Two South African cities have been selected as finalists in the 2014 Worldwide Fund for Nature (WWF) Earth Hour City Challenge, a global competition that recognises the substantial long-term efforts of cities to combat climate change. The two contenders, Cape Town and Durban, were among six South African cities that participated in a collaborative programme between the WWF and ICLEI Local Governments for Sustainability by registering their green urban development plans for building, transport, energy and food systems on the carbon Cities Climate Registry (cCCR), an internationally recognised carbon reporting platform managed by ICLEI. The other four participating local cities were Johannesburg, Tshwane, Buffalo City Municipality and Nelson Mandela Bay Metropolitan Municipality. The chief executive officer of WWF South Africa, Dr Morné du Plessis, says: “We are absolutely delighted to see six South African cities taking up the mantle and proudly participating in this global challenge. This is a clear indication that South African cities are consciously taking steps towards more sustainable futures for the well-being and prosperity of their citizens. Healthy environments result in healthy and happy people.” – 25 Degrees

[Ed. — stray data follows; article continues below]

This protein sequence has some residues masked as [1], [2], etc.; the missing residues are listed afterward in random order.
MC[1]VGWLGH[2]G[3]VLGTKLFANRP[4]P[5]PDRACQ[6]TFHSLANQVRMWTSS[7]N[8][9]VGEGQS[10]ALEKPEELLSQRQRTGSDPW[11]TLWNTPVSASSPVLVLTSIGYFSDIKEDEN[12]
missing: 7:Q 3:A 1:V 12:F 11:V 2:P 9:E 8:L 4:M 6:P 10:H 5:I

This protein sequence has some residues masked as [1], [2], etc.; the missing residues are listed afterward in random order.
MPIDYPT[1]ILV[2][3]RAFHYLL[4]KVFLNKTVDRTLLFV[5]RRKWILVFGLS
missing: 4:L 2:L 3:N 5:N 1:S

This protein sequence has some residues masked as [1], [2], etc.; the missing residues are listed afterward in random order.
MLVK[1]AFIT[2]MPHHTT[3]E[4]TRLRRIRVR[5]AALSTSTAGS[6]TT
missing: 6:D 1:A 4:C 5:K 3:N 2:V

“The Detroit Institute of Arts announced a plan to raise $100 million for the city of Detroit, in an attempt to save its art and secure it from any future attempts to sell off the valuable collection.  The DIA’s massive art collection has been in a precarious position since the city was approved for bankruptcy in December of last year. The city’s sellable art —which Christie’s has valued at between $454 and $867 million, but others say is actually worth much more — has been eyed for sale as a way to raise funds for the city. Though selling art to pay off old debts is seen as taboo, creditors have made the case that holding on to the DIA’s valuable trove diverts funding away from pensioners. The museum has worked to de-link the two, arguing that they will work to save both their art and individual retirement funds — which is exactly what they have just pledged to do.” – Atlantic Cities